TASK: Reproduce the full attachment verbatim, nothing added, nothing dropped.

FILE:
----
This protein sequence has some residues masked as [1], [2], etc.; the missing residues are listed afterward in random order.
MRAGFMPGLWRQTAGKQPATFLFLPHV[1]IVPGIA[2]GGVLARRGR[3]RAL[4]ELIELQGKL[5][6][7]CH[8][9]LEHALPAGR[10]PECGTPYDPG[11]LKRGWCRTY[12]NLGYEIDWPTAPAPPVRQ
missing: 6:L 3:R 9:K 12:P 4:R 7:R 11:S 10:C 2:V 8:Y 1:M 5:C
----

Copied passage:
This protein sequence has some residues masked as [1], [2], etc.; the missing residues are listed afterward in random order.
MRAGFMPGLWRQTAGKQPATFLFLPHV[1]IVPGIA[2]GGVLARRGR[3]RAL[4]ELIELQGKL[5][6][7]CH[8][9]LEHALPAGR[10]PECGTPYDPG[11]LKRGWCRTY[12]NLGYEIDWPTAPAPPVRQ
missing: 6:L 3:R 9:K 12:P 4:R 7:R 11:S 10:C 2:V 8:Y 1:M 5:C